What is courage?
Is it an inherited trait some people are born with so when they come across situations — some life-threatening — they reach into their own tool box, feeling around for the proper tool to navigate them through their circumstance?
Is it something that we learn after an accident, a stroke, a medical condition or a freak act of nature which forces us to subscribe to a courage course where you individualize the lessons you learn?
Is it something you share with those who need it the most, cheerleading, encouraging and uttering those words when even you feel there isn’t any more left it your tank: “Come one. One more try. You can do this?”
“All of the above,” perhaps, is a much too flip answer to such a serious question. But that’s the verdict the Glenrose Courage Foundation inspired and blessed SHAW conference centre with Friday.
A jam-packed banquet celebrated but also embraced the chance to make a financial investment into a state-of-the art piece of technology, to give patients the best possible opportunity and to push the play button again on their lives.
The Glenrose Rehabilitation Hospital borders the north side of 111 Avenue, on 103 Street. Its tall white pillars demonstrate the resolve of courage of three amazing communities: patients, their families and the Glenrose staff. Within those walls, countless stories have unfolded of patients who have had their lives turned upside down and have triumphantly walked or wheeled out through the sliding doors on the south side of Glenrose.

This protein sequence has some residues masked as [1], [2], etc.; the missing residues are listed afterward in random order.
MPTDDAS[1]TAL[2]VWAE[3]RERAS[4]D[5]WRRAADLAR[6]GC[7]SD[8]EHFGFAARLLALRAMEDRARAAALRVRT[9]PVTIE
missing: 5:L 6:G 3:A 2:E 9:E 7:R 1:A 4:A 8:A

We heard some of those incredible stories Friday night: we heard about Vicky, a new Canadian who sustained a spinal cord injury shortly after she came to Canada from the Philippines, and the Glenrose helped her through her focusing on her new dreams.
There is Tristan, a 13-year-old who has cerebral palsy and is in Grade 7 but his unique sense of humour will certainly assist him to do great things in the future; Ryan, who had a farming accident, but is determined to return to the world of farming; Lana, who had a motor vehicle accident but, thanks to the Glenrose, has new dreams; and Emma, who was a Second World War refugee and, at 86, has had two stays in the Glenrose, inspiring all those around there.
Now meet Richard and his wife Heather. Richard loves cycling but a crash a few years ago put his life in balance. Richard went to the Glenrose and, together with Heather and Glenrose staff, we got to see Richard Friday night as he walked with his walker onstage accompanied by Heather to tell their story.
Cue standing ovation.
It’s everywhere, isn’t it? We may not feel we have courage but, indeed, we do.
Courage can take us anywhere. It can make us anyone we want to be. It can engage the ones we love who help us, showing their own courage.
The Glenrose is a shrine of courage. We saw that clearly Friday and couldn’t help but leave the event feeling incredibly courageous.
THE CLICK OF COURAGE: RICHARD AND HEATHER